That Thursday's congressional hearings on Islamic radicalization have provoked a greater outcry from the American Muslim community than any number of atrocities committed in their religion's name ironically hints at the grounds for the probe.
On Sunday, several hundred demonstrators poured into Times Square, where Faisal Shahzad's attempt to curtail the civil liberties of Americans sparked no such assembled outrage, to protest Congressman Peter King's hearings. "To single out Muslim-Americans as the source of homegrown terrorism," Rabbi Marc Schneier told those gathered, "and not examine all forms of violence motivated by extremist belief—that, my friends, is an injustice."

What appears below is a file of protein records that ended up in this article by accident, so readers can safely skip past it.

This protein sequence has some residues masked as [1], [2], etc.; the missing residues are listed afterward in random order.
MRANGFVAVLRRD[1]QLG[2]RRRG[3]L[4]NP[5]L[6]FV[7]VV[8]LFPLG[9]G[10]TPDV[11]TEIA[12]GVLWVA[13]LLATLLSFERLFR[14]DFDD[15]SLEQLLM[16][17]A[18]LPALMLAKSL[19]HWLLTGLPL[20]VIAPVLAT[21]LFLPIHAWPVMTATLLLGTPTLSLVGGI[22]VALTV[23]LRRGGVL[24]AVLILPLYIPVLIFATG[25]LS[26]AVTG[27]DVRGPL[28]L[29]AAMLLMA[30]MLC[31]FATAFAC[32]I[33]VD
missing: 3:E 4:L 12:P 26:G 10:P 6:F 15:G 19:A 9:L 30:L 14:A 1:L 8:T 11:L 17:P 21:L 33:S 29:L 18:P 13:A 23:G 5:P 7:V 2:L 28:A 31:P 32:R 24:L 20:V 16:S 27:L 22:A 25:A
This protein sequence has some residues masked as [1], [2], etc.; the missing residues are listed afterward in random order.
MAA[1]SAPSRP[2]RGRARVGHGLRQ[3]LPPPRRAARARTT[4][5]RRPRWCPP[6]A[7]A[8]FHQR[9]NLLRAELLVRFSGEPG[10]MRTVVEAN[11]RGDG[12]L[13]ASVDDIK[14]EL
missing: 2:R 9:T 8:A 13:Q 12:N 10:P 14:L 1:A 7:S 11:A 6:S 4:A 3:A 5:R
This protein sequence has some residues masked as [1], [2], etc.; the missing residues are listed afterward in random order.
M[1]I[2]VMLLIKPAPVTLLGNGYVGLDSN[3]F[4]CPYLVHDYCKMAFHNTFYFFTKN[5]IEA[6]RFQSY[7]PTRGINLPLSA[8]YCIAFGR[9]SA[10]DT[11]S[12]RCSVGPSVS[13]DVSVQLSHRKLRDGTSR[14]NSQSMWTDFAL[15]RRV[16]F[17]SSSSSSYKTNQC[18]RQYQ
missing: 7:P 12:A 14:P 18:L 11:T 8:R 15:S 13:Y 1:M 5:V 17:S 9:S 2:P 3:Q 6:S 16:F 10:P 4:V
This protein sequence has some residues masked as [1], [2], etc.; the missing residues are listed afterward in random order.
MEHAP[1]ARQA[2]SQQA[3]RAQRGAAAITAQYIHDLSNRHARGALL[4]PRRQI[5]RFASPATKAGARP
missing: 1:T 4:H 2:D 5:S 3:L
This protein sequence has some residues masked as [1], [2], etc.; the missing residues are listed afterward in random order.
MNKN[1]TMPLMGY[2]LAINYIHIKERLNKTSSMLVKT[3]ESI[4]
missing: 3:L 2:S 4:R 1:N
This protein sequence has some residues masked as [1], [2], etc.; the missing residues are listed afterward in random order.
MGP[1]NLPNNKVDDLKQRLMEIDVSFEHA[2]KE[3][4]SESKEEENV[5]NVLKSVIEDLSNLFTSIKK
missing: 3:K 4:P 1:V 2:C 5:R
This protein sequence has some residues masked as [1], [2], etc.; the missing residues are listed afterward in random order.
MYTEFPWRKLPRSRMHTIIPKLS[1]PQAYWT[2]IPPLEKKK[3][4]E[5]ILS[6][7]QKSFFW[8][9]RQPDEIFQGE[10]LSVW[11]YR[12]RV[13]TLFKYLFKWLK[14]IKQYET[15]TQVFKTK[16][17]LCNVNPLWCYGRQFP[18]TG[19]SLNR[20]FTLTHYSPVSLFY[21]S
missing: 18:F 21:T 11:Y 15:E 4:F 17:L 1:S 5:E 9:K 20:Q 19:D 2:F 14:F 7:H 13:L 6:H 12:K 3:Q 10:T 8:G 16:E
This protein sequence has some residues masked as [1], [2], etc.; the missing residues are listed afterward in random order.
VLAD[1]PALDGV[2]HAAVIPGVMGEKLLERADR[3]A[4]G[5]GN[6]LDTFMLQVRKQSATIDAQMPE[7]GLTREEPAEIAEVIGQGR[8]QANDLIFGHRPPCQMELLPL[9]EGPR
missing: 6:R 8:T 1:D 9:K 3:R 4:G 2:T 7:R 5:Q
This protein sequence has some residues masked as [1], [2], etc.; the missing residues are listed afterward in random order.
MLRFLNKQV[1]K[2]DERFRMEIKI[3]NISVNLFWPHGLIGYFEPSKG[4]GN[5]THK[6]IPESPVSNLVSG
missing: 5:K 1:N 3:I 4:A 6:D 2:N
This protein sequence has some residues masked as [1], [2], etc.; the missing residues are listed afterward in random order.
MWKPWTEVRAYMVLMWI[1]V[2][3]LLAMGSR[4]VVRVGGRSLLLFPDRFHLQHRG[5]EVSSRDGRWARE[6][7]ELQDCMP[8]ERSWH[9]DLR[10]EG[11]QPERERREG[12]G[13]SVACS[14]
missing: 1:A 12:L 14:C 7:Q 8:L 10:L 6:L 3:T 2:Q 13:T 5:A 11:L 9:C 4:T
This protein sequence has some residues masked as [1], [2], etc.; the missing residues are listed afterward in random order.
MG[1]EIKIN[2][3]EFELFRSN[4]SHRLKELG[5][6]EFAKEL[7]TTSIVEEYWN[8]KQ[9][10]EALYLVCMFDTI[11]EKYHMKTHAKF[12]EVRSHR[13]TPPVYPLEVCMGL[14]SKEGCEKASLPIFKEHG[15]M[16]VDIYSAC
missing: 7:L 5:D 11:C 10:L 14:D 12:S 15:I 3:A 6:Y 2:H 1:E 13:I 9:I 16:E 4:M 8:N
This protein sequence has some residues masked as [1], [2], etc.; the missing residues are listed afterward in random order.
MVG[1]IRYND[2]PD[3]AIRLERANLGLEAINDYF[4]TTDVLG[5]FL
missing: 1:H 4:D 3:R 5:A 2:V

On MSNBC, Minnesota Democrat Keith Ellison, one of two Muslims in Congress, called the Homeland Security Committee's inquest "a disturbing use of a Congressional hearing." On Wednesday, the ACLU's Laura Murphy warned at Politico that the inquiry "calls to mind the McCarthy hearings." "Notice that the hearing is solely about Muslims," the New York Times editorialized Monday. "It might be perfectly legitimate for the Homeland Security Committee to investigate violent radicalism in America among a wide variety of groups, but that doesn't seem to be Mr. King's real interest."